Science code tackles discrimination, harassment

25 October 2019 | Story Helen Swingler. Photos Robyn Walker. Read time 7 min.
UCT students learn flintknapping skills at a Human Evolution Research Institute field camp for women. The science faculty’s new code of conduct was workshopped at the camp.
UCT students learn flintknapping skills at a Human Evolution Research Institute field camp for women. The science faculty’s new code of conduct was workshopped at the camp.

The University of Cape Town (UCT) Faculty of Science’s new code of conduct promotes safety and well-being among staff and students, by tackling discrimination and harassment in classrooms, laboratories, during field camps and in other settings.

The newly minted code is aligned to UCT’s policy on discrimination and harassment, and linked to the university’s Office for Inclusivity and Change’s online reporting tool. It also includes broader links to UCT’s transformation plans and policies.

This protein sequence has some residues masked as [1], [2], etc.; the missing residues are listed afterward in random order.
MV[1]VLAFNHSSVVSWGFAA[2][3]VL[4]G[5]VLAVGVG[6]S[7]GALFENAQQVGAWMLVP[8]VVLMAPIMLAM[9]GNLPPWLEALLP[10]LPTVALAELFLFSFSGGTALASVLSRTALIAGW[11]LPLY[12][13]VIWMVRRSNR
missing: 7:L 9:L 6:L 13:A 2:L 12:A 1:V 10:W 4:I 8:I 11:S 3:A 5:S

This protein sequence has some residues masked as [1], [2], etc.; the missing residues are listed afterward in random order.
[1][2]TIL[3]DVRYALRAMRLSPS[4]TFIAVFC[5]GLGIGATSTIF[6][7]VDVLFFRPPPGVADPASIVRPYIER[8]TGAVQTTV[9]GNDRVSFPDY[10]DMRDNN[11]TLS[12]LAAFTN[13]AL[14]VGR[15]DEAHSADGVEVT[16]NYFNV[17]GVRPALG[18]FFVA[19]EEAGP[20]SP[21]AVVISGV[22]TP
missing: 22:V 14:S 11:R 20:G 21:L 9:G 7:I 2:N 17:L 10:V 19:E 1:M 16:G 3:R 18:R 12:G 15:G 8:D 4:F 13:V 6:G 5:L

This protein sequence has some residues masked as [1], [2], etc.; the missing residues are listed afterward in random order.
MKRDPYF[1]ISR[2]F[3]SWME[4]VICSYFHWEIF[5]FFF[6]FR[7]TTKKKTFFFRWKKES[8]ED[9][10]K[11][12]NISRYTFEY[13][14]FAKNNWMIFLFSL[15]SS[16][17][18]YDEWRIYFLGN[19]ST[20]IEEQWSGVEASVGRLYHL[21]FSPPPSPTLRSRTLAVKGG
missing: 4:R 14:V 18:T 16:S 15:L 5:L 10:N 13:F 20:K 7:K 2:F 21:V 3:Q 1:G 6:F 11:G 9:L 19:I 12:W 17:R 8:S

The development comes in the wake of growing rates of gender-based violence, and issues of equity and transformation at national and university levels.

Part behaviour guide, part action guide, the code of conduct was drawn up by Professor Rebecca Ackermann, the faculty’s new deputy dean for transformation, a post created by Dean Professor Maano Ramutsindela after he took office. Transformation, he said, is more than equity appointments; it needs clear policy guidelines on how the faculty conducts itself.

The code includes an agreement on behaviour and attitudes for all members of the faculty – staff, students and visitors alike. It takes two forms: There is a general code for all situations, as well as templates for more specific laboratory/research groups, and field contexts.

The various forms of the code cover issues related to safety, inclusivity and collegiality, including respect and etiquette; cultural sensitivity; promoting a discrimination- and harassment-free environment; undergoing prescribed safety training; defining inappropriate relationships; and handling work assignments.

Science code tackles discrimination, harassment
One of the main purposes of the new code of conduct is to weed out behaviours and practices that hinder transformation by deterring women, and especially young women, from careers in science.